5 Tips for Spring Cleaning Excess Stock

In this blog I look at how to spring clean your stockroom.

Tip 1 - Understand the cost

Before you do anything with those 200 Liverpool football shirts sporting last season's sponsor that you bought just in case they won the Champions League (a true story), you need to understand the real cost this stockpile puts on your business. Calculating the true cost can be surprising. At its very basic level it includes:

  • The purchase price,
  • The space items take to store,
  • Any interest that's accruing if you borrowed money to purchase,
  • Management cost. Very often stock cannot simply be left on the shelf.

But most importantly is the impact it's having on your capability to keep your store trading efficiently. If you're struggling to raise money for new stock then you need to include the 'what if' factor into your costs. Remember old stock is often a depreciating asset.

Tip 2 – Just sell it!

Simple really, and while this may be the most obvious solution, many retailers I know are reluctant to part with their stock at realistic prices as they simply don’t understand the true cost. eBay is a fantastic resource for selling excess stock quickly. If you are selling individual items, then listing products is quick and easy; if you are thinking about ’job lots‘ there is also a bulk goods section.

If you are already selling online why not try a discounted section on your website or make a feature of these products in some way? Many E-Commerce platforms allow you to include best sellers and also bought lists, so discount and include these products here for maximum effect.

Tip 3 – The loss leader

A great idea is to use your excess stock as a loss leader. One merchant I recently spoke to managed to empty his shelves of a problematic product and increase sales of newer lines by simply giving this old stock away. Everyone loves a bargain, it can generate amazing results if targeted correctly.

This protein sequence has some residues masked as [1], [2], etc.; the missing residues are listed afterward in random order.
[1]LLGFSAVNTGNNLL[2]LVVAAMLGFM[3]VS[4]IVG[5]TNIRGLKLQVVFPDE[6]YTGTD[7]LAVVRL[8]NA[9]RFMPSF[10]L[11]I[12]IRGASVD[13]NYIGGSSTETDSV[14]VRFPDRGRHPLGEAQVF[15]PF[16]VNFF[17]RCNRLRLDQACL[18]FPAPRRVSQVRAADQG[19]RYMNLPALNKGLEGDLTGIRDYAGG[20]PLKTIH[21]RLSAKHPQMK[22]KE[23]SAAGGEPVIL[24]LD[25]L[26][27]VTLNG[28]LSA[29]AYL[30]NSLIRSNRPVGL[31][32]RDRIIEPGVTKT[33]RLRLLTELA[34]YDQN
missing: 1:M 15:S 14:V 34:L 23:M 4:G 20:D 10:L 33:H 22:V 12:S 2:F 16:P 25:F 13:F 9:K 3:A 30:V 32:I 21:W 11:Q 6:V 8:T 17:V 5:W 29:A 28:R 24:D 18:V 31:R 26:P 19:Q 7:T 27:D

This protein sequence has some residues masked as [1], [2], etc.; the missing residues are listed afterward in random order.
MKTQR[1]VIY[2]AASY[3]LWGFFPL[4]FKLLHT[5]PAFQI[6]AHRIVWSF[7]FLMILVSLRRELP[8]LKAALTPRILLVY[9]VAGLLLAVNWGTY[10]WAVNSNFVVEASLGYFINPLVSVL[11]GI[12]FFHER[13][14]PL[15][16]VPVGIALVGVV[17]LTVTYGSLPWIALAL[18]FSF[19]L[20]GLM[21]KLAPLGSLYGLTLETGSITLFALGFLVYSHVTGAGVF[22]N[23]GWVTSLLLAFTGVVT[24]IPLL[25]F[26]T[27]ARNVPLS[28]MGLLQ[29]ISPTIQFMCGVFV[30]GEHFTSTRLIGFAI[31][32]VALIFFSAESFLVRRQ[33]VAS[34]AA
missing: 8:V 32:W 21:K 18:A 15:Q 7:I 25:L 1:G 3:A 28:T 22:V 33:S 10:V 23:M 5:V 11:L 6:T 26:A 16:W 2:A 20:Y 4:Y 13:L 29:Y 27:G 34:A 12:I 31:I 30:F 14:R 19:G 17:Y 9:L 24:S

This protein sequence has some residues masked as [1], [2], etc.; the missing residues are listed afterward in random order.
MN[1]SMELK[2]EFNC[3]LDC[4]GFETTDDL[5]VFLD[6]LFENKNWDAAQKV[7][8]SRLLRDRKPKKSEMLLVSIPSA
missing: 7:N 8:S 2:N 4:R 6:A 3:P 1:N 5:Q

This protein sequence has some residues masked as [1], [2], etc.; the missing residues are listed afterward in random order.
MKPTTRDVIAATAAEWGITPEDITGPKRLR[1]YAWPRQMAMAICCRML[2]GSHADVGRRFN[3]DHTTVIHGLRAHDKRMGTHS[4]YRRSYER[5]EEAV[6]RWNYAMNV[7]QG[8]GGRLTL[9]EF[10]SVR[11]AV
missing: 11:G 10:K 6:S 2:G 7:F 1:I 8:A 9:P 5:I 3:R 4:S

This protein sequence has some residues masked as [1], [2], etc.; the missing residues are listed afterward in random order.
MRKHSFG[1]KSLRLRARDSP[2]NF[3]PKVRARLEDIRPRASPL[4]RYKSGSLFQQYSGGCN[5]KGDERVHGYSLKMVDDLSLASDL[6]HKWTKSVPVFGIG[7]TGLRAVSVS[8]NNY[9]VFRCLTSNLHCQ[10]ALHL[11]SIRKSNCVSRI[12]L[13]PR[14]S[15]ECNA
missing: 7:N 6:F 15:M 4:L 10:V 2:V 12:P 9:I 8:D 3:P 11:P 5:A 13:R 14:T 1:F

If giving your product away seems too radical then think about ways of using it as an up-selling product or bulk purchase. One of the most effective uses of old stock can be to increase the overall value of the shopping basket. Schemes such as ’spend x and receive y’ and ’buy one get one free’ really do work, but do the maths and make sure you’re not selling yourself short. It’s important to include the cost of customer acquisition into your sums.

Tip 4 – Liquidate

If you want to get rid of your excess immediately then it could be a good idea to investigate stock liquidators. These companies will buy your excess stock in a single transaction, but usually heavily discounted. Very often they will rebrand or use their buying power to target different markets or segments that are just unreachable to the standard small retailer.

If you are going down this route it’s important to understand the true value of your stock, as discussed in tip one.

Tip 5 – Donate

Remember those 200 Liverpool shirts? Well, after gathering dust on this particular merchant’s shelf for over two years they are now being worn by some very happy children in Somalia. Donating these shirt turned into a fantastic PR exercise as well as providing an opportunity to do some real good for this particular retailer.

Conclusion

Understanding the impact excess stock has on a business and getting rid of it doesn’t need to be a particularly hard exercise, but very often our own attachments can get in the way of what can be a difficult business decision.

Is it time your stock room had a spring clean?

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